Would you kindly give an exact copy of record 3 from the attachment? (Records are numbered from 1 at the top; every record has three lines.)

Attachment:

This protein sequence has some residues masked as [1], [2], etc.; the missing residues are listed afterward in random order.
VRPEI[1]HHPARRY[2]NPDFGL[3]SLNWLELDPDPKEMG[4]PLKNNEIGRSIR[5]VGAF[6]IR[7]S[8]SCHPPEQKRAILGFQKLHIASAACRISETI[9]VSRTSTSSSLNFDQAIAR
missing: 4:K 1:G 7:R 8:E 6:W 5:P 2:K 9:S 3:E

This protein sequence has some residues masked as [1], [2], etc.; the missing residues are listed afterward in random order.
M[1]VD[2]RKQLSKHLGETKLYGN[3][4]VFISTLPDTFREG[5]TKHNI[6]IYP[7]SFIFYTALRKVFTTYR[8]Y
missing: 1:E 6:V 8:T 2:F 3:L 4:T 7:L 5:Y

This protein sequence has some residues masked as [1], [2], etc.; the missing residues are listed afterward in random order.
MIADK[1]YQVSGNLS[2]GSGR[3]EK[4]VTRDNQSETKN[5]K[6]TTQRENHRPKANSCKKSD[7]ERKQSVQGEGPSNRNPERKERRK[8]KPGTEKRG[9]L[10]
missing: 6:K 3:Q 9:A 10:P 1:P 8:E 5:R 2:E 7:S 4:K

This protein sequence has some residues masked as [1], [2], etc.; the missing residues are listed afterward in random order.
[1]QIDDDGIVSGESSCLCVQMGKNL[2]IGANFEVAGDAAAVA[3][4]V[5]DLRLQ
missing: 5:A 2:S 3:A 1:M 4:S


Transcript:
This protein sequence has some residues masked as [1], [2], etc.; the missing residues are listed afterward in random order.
MIADK[1]YQVSGNLS[2]GSGR[3]EK[4]VTRDNQSETKN[5]K[6]TTQRENHRPKANSCKKSD[7]ERKQSVQGEGPSNRNPERKERRK[8]KPGTEKRG[9]L[10]
missing: 6:K 3:Q 9:A 10:P 1:P 8:E 5:R 2:E 7:S 4:K